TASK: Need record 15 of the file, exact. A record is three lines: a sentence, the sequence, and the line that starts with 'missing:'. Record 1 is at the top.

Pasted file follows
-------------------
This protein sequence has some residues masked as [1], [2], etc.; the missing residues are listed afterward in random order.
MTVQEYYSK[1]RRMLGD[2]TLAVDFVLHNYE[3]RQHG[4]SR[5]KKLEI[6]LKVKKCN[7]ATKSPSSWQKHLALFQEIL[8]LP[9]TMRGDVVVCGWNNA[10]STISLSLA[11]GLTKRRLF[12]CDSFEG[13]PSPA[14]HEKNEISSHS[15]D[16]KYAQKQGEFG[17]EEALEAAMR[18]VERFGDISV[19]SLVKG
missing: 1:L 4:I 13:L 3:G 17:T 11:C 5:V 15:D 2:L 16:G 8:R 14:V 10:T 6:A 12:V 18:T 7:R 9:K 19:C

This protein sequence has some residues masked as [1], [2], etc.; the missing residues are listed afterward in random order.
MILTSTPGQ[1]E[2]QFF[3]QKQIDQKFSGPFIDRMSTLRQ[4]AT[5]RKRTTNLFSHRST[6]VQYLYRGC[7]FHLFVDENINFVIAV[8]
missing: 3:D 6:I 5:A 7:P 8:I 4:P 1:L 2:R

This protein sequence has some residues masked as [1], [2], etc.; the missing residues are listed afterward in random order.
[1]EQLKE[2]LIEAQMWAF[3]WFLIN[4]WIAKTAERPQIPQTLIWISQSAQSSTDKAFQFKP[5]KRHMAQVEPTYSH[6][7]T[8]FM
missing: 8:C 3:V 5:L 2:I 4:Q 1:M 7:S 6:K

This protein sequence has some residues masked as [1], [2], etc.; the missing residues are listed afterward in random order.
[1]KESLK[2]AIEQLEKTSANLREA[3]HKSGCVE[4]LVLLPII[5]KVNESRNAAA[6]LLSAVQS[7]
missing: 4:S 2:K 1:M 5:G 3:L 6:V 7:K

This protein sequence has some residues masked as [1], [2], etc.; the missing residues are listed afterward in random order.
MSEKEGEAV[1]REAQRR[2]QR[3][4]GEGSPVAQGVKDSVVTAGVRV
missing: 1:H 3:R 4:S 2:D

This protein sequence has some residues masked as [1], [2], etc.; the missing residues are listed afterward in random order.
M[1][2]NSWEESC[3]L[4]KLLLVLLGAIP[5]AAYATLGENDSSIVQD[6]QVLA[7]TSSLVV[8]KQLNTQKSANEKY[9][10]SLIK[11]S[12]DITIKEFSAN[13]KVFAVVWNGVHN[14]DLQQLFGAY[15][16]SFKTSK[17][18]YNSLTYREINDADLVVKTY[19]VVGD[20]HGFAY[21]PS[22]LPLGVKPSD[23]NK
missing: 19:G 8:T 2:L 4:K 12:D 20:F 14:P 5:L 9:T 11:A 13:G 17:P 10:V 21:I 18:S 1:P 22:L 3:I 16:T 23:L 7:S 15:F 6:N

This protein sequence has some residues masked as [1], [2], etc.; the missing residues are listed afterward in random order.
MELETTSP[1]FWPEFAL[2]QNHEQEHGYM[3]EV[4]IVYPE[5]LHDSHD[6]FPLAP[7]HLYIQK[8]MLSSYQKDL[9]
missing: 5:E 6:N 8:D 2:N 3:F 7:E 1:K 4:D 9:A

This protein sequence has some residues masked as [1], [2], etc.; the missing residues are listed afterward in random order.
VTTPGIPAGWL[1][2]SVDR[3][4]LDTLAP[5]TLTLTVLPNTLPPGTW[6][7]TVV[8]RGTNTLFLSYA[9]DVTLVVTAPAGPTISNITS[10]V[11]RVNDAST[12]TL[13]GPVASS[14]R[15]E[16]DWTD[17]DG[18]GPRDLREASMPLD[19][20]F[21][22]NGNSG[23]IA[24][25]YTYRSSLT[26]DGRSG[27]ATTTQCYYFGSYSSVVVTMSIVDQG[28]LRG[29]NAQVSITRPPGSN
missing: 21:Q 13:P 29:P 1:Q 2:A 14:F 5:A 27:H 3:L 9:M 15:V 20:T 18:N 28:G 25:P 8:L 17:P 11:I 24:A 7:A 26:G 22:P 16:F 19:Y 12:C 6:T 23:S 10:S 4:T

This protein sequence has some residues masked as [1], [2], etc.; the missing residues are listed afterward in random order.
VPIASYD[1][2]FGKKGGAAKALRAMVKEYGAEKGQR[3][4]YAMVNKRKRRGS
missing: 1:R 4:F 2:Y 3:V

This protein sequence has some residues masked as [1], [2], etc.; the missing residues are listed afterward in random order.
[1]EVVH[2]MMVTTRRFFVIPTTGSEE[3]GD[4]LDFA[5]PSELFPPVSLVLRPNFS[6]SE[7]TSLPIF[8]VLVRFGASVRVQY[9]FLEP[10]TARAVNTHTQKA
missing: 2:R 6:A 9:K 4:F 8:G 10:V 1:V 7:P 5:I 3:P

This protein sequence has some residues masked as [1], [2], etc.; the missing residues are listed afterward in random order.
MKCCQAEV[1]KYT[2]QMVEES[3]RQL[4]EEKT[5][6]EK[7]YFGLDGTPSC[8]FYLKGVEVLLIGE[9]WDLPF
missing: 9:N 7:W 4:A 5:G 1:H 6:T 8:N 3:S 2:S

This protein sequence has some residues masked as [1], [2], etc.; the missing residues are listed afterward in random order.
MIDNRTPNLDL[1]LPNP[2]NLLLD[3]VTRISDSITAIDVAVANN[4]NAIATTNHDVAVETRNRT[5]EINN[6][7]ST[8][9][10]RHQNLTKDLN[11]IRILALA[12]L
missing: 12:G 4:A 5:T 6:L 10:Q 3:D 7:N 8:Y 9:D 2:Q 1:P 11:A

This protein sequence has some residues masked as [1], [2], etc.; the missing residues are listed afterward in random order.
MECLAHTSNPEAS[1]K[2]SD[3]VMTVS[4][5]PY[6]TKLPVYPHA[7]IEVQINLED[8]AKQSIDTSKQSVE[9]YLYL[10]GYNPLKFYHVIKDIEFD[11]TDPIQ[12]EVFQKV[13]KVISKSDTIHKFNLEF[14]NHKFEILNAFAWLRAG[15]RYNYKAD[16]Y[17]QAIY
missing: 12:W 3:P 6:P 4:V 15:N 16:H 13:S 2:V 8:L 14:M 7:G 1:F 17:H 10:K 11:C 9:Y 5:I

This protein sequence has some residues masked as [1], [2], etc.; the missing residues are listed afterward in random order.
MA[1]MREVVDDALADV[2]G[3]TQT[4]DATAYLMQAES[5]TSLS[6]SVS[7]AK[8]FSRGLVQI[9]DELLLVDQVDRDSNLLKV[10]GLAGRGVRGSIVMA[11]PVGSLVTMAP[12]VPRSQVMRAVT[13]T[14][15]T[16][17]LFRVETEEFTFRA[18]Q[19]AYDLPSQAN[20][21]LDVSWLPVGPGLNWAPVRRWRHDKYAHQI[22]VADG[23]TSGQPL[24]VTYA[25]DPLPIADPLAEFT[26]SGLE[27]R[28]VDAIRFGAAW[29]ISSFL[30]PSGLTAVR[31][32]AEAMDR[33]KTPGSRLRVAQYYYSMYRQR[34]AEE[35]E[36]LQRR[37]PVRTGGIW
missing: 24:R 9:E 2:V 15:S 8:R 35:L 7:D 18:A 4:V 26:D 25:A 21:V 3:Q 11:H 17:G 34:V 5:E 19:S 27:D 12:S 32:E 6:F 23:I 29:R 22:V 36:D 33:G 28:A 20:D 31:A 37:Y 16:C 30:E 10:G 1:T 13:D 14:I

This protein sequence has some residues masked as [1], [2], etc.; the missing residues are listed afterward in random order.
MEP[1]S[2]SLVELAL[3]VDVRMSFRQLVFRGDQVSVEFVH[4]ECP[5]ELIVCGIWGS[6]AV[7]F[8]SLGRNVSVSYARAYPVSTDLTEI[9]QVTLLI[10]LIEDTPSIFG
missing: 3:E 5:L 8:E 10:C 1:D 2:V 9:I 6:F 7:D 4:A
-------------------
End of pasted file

This protein sequence has some residues masked as [1], [2], etc.; the missing residues are listed afterward in random order.
MEP[1]S[2]SLVELAL[3]VDVRMSFRQLVFRGDQVSVEFVH[4]ECP[5]ELIVCGIWGS[6]AV[7]F[8]SLGRNVSVSYARAYPVSTDLTEI[9]QVTLLI[10]LIEDTPSIFG
missing: 3:E 5:L 8:E 10:C 1:D 2:V 9:I 6:F 7:D 4:A